What to Know About the Heat Wave

by Msnbctv news staff


The National Weather Service issued another excessive-heat warning on Tuesday for much of Washington State and Oregon that will remain in effect for the next few days. There are also heat advisories in the Northeast, from Philadelphia to Boston. Here is what you need to know about these heat waves:

In most parts of the country, temperatures must be above the historical average in an area for two or more days before the label “heat wave” is applied to a hot spell, according to the National Weather Service. But the definition can vary by region; in the Northeast, it is defined as three straight days in the 90s or above.

Heat waves begin when high pressure in the atmosphere moves in and pushes warm air toward the ground. That air warms up further as it is compressed, and we begin to feel a lot hotter.

The high-pressure system pressing down on the ground expands vertically, forcing other weather systems to change course. It even minimizes wind and cloud cover, making the air more stifling. This is also why a heat wave parks itself over an area for several days or longer.

As the ground warms, it loses moisture, which makes it easier to heat even more. And in the drought-ridden West, there is plenty of heat for the high-pressure system to trap.

As that trapped heat continues to warm, the system acts like a lid on a pot — earning the name “heat dome.” In the Pacific Northwest, the heat and the drought are working in concert, exacerbating the problem and causing temperature records to fall day after day.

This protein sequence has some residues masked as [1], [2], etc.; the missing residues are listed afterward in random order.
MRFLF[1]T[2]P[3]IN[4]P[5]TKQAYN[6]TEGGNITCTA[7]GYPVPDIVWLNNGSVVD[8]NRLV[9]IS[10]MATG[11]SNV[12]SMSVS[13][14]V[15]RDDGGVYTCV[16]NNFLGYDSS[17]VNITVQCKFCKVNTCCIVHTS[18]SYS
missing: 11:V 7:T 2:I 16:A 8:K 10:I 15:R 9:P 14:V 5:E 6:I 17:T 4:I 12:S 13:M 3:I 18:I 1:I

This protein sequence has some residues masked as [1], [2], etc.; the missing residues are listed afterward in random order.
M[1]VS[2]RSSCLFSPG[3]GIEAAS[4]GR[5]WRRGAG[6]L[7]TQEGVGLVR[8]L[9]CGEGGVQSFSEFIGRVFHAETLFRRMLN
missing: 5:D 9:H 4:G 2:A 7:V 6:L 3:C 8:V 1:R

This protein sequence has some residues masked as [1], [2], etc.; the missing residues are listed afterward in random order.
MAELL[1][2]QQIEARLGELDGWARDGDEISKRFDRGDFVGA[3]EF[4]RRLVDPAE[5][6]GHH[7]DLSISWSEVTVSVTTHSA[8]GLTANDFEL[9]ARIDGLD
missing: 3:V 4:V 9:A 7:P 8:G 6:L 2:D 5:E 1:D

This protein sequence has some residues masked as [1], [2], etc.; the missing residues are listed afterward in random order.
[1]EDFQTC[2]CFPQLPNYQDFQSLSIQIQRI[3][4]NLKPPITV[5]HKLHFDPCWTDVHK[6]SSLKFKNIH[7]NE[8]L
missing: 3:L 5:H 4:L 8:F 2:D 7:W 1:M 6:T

One of the hottest cities on the continent on Monday was Salem, Ore., about 45 miles southwest of Portland, where the high temperature reached 117 degrees Fahrenheit in the afternoon, a record for the city, the National Weather Service said.

At Portland International Airport, the high temperature was 112 degrees on Sunday and 115 degrees on Monday. The high on Monday was the hottest temperature recorded there since record-keeping began in 1940.

Canada broke a national heat record on Sunday when the temperature in a small town in British Columbia reached almost 116 degrees, breaking an 84-year-old record by nearly 3 degrees.

The Northeast, under a separate weather system from the Northwest, is also in the middle of a three-day heat wave that is expected to end on Thursday. Boston reached 97 degrees on Monday, tying its record for that date, the National Weather Service said.

We have long known that the world has warmed by more than 1 degree Celsius (about 1.8 degrees Fahrenheit) since 1900, and that the pace of warming has accelerated in recent decades. The warmer baseline contributes to extreme-weather events and helps make periods of extreme heat more frequent, longer and more intense.

Forecasters say that temperatures will remain unseasonably hot into next week in the Pacific Northwest.

In Portland, temperatures have moderated somewhat but are expected to reach the mid-80s later in the week, said Clinton Rockey, a meteorologist with the National Weather Service in Portland. Temperatures will remain 10 to 20 degrees above average at least until next Tuesday.

In Seattle, where until this month official weather stations in the past century had recorded only three days that exceeded 100 degrees, many more residents have recently bought air-conditioning units. While there have been no major power outages in the Pacific Northwest, the electrical grid could become overloaded with increased energy demands to cool and dehumidify buildings.

To help reduce demand, consider raising the thermostat by a few degrees and closing window shades and blinds. Avoid using large appliances like ovens, washing machines and dryers during the hottest part of the day, and turn off all lights and electronic devices not in use. With water heating accounting for about 18 percent of the energy consumed in your home, consider shorter or colder showers, the Energy Department suggests.





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